ST. LOUIS, Mo. – Each year, the Rams honor four players with special awards: the Daniel F. Reeves Memorial Award, the Carroll Rosenbloom Memorial Award, the Carl Ekern Spirit of the Game Award and the Ed Block Courage Award.
Jackson, who was recently named to his third Pro Bowl after rushing for 1,241 yards and six touchdowns, was honored with the Daniel F. Reeves Memorial award, which is given to the team’s Most Valuable Player. During a season in which he became the Rams’ all-time leading rusher, Jackson recorded his sixth-consecutive 1,000-yard campaign, the longest active streak in the NFL.
The Daniel F. Reeves Memorial Award was established in 1969 in honor of the former owner of the Rams, Dan Reeves, who was inducted into the Pro Football Hall of Fame in 1967. Reeves owned the Rams from 1941-71 and claimed World Championships in 1945 and 1951. He was the first to integrate football in the modern era with the signing of Woody Strode and Kenny Washington in 1946.
Bradford set NFL rookie records for completions (354) and attempts (590) en route to winning the Carroll Rosenbloom Memorial Award. Bradford’s 3,512 passing yards were the second most by a rookie in NFL history, trailing only Peyton Manning’s 3,739 in 1998, and his 18 touchdowns are tied for fifth most among rookies in NFL history.
The Carroll Rosenbloom Memorial Award, given to the team’s Rookie of the Year, was established following the passing of former owner Carroll Rosenbloom in 1979. Rosenbloom became the owner of the Rams when he orchestrated an unprecedented franchise trade in 1972. Rosenbloom traded the Baltimore Colts to Robert Irsay for the Rams. The Rams won an NFL-record seven consecutive NFC West titles from 1973-79 under Rosenbloom’s leadership.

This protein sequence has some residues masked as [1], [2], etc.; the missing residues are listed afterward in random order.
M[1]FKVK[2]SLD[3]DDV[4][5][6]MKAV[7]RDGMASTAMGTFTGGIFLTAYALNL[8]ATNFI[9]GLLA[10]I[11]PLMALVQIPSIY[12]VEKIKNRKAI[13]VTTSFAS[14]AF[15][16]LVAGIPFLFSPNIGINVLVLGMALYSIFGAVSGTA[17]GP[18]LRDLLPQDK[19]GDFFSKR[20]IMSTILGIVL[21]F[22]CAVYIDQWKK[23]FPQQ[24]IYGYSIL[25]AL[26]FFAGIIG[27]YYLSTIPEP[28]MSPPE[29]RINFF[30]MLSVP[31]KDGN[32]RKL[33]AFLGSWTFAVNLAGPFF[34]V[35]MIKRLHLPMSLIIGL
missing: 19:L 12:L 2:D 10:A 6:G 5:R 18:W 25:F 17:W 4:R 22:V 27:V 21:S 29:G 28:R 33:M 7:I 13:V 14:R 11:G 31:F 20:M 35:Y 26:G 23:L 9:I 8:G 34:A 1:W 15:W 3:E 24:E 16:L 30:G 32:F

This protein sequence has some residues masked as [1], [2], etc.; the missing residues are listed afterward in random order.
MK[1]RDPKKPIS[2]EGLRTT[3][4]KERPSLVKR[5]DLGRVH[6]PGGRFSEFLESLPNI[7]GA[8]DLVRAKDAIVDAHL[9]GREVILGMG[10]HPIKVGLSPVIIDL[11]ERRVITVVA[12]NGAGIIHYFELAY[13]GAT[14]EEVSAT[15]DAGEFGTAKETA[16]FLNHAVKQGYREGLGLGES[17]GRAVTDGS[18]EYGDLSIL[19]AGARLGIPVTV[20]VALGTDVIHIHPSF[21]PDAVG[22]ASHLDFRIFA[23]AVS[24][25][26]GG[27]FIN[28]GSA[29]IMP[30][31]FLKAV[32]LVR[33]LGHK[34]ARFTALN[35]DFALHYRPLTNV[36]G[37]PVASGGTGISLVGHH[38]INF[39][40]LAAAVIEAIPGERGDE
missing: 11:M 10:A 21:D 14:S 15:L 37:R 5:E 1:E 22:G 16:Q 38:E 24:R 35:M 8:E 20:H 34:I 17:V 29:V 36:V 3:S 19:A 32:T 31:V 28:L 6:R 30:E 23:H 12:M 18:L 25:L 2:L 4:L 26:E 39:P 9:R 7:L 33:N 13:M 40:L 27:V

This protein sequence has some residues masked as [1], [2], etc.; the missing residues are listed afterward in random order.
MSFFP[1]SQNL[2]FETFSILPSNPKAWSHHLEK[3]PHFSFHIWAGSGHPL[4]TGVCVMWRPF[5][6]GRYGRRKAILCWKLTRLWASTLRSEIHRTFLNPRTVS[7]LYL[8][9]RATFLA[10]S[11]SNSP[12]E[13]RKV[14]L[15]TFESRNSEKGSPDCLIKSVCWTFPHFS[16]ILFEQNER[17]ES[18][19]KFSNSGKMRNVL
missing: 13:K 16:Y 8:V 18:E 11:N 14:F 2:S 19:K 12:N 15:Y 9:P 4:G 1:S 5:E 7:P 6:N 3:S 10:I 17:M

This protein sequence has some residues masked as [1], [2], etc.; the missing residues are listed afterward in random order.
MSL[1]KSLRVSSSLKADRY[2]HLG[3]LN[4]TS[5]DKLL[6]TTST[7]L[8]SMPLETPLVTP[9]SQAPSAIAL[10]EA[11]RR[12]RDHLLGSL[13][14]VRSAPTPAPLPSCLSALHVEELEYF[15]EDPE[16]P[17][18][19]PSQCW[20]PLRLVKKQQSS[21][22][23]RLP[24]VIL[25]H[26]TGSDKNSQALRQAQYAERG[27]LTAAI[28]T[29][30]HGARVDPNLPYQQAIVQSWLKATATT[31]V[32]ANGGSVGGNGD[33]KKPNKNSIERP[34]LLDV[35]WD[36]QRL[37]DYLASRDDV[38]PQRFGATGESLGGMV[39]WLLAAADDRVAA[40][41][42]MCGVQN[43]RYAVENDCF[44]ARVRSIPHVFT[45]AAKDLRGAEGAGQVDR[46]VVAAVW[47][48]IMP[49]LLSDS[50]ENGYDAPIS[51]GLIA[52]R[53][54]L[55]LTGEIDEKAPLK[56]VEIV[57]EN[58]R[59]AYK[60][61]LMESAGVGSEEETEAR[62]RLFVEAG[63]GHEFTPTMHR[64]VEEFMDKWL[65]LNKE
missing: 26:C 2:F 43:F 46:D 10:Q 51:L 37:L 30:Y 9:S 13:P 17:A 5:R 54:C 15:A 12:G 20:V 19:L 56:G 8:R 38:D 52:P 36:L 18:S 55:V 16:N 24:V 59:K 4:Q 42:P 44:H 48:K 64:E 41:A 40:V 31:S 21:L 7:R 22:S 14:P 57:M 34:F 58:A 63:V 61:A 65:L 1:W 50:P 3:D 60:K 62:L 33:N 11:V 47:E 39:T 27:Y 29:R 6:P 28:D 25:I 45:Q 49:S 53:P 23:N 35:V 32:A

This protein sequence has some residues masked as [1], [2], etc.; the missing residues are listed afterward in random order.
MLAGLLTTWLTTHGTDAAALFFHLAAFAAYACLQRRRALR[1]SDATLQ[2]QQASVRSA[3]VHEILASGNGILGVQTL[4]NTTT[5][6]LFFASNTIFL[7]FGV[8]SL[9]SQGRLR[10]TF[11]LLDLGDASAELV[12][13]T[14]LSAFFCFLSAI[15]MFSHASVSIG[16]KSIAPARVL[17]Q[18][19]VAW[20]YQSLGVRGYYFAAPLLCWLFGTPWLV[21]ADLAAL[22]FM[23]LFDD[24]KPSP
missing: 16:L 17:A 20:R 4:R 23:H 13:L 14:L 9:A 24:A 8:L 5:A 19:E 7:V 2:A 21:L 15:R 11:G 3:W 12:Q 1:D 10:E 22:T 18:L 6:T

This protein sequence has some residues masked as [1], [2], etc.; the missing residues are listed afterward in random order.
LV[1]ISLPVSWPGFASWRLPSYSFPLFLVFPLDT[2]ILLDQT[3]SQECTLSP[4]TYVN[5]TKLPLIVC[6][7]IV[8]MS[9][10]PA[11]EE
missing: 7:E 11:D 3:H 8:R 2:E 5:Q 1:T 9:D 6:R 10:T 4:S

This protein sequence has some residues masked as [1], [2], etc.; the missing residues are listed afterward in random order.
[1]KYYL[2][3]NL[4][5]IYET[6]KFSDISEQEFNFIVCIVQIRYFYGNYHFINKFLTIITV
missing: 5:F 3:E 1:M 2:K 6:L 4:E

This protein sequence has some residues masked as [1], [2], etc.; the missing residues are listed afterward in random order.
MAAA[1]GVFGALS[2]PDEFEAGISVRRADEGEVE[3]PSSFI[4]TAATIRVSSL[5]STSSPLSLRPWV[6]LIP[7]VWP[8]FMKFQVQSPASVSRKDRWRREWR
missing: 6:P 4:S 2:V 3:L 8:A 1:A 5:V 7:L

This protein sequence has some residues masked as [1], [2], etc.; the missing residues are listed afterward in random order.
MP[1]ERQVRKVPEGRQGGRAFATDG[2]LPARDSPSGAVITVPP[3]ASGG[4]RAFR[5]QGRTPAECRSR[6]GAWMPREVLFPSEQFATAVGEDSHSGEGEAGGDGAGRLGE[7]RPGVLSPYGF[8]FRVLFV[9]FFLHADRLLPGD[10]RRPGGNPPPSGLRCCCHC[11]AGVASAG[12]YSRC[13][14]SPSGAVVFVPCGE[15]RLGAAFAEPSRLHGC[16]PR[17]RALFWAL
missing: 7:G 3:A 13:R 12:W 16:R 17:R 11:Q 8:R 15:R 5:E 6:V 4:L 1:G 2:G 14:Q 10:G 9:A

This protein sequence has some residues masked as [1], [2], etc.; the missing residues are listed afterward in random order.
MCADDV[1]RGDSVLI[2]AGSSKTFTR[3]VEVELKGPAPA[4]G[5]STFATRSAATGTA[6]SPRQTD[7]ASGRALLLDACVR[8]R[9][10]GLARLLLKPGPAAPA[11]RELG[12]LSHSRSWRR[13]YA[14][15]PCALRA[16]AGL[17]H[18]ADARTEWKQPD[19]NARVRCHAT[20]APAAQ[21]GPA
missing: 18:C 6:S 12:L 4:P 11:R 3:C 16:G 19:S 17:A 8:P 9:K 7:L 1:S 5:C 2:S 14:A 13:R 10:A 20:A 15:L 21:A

Atogwe took home the Carl Ekern Spirit of the Game Award in recognition of his leadership on and off the field. He finished fourth among Rams with 87 tackles and second with three interceptions while starting 15 games. Established in 1990, the award is given to the player who best exemplifies sportsmanship, ethic, and commitment to his teammates. Those traits were displayed by former Rams linebacker Carl Ekern, killed in an automobile accident in 1990. Ekern was a starter for the Rams from 1982-88 and earned an invitation to the Pro Bowl in 1986.
CB Bradley Fletcher was named the Rams’ recipient of the Ed Block Courage Award after Fletcher bounced back from a severe knee injury in 2009 to lead St. Louis in interceptions this season. He underwent an operation to reconstruct his Lateral Collateral Ligament (LCL), and after rehabbing from his first surgery, he again went under the knife, this time to repair and reconstruct his Anterior Cruciate Ligament (ACL). Fletcher made it back to the field for the start of training camp and was a huge asset to the Rams.
Ed Block was the head trainer for the Baltimore Colts for 23 years. When the Ed Block Courage Award was founded in 1978, it honored a Colts player for showing courage on and off the field. In 1984, it became a league-wide award honoring one member from each NFL team. Proceeds from the award and the Ed Block Foundation go to support and provide housing for abused children.